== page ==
Today at the PROC committee, Liberal MP Ruby Sahota (Brampton North) complained about the hypothetical costs of a full public inquiry into the allegations of Chinese state interference in Canadian elections. It is alleged that Beijing wanted to see the re-election of Justin Trudeau in 2021 to a minority government. It is alleged the CCP facilitated funding for up to 11 candidates.
Watch Ruby Sahota here:
Of course, this intervention by Sahota was part of a concerted effort to filibuster the committee to prevent Prime Minister Justin Trudeau’s Chief of Staff Katie Telford from testifying at the committee, but it got me curious about the history of public inquiries in Canada. Here are a few recent examples that looked into allegations political malfeasance and controversial political decisions:
- Rouleau inquiry (Public Order Emergencies Commission) was put in place as required by the Emergencies Act when the Act is invoked during a public emergency. The debate concerned whether Justin Trudeau was justified in treating the 2022 Trucker protest as an emergency. The process found the order to be justified and the commission was estimated to have cost the taxpayer $19 million.
- Gomery Inquiry (Commission of Inquiry into the Sponsorship Program and Advertising Activities) – launched in 2004 to investigate political corruption related to the distribution of advertising contracts to Liberal friendly firms. The inquiry heard from over 150 witnesses and released its findings in two reports. The report found that senior Liberal government officials knew of the wrongdoing but failed to act. The scandal and inquiry cast a harsh light on the Liberal government ending 13 years of governance. The cost of the inquiry initially was estimated to cost $14 million but expanded to over $80 million.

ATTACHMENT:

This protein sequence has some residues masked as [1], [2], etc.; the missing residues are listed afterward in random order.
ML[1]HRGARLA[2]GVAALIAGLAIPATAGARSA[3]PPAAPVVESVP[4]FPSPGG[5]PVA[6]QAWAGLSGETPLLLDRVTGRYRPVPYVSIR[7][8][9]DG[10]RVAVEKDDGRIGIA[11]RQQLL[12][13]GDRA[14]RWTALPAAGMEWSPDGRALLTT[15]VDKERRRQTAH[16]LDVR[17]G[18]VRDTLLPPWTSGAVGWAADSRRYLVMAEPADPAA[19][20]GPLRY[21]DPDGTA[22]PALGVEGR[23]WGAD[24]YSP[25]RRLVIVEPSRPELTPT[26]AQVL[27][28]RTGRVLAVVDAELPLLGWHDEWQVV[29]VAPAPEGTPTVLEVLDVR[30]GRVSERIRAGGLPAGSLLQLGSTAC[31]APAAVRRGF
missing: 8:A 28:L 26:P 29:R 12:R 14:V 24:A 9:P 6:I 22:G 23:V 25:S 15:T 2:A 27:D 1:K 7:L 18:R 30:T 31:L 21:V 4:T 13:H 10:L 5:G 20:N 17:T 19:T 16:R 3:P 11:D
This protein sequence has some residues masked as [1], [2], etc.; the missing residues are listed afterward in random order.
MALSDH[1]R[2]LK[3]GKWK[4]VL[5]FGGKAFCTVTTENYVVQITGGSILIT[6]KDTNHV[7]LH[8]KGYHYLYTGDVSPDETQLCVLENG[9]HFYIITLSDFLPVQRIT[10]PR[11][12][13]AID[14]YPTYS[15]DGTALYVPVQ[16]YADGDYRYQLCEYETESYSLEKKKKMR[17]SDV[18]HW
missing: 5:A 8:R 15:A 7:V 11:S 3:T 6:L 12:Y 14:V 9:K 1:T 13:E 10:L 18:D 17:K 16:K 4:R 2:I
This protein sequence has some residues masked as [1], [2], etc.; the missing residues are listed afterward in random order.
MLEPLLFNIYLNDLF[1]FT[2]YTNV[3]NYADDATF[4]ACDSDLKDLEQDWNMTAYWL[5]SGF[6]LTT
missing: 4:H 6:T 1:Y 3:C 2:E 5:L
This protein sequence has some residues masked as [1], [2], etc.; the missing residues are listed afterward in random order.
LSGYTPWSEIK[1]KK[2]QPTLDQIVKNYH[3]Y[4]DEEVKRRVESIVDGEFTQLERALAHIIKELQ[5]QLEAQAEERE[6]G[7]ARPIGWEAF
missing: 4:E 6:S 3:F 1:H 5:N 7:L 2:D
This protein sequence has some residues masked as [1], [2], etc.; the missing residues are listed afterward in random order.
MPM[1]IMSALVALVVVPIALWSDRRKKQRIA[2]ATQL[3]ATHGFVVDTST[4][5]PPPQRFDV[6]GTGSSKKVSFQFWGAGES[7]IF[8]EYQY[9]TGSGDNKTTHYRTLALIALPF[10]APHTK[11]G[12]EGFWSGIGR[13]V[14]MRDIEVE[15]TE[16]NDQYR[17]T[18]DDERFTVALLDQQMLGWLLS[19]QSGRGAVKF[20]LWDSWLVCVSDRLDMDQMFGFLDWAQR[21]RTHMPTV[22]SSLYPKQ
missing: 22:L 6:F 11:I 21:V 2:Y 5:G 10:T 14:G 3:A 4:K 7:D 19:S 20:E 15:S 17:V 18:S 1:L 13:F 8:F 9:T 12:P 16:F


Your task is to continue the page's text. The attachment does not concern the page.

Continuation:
- Charbonneau Commission (Commission of Inquiry on the Awarding and Management of Public Contracts in the Construction Industry) – launched in 2011 to investigate corruption in the Quebec construction industry and links to Quebec political parties and politicians. The commission investigated bid-rigging, illegal political financing, and money laundering and their relation to the awarding of public contracts. The commission lasted 4 years through 2015 and cost $45 million.
- Cullen commission (Commission of Inquiry into Money Laundering in British Columbia) – an investigation into the links between political parties and money laundering in the province heard from over 220 witnesses cost $15 million (according to its budget)
Regarding an investigation into the corruption of our political system by a hostile foreign power, this indeed would be costly but few would argue it wouldn’t be worthwhile. Federal elections in Canada cost on the order of $500 million to elect a government that manages an annual budget of over $300 billion.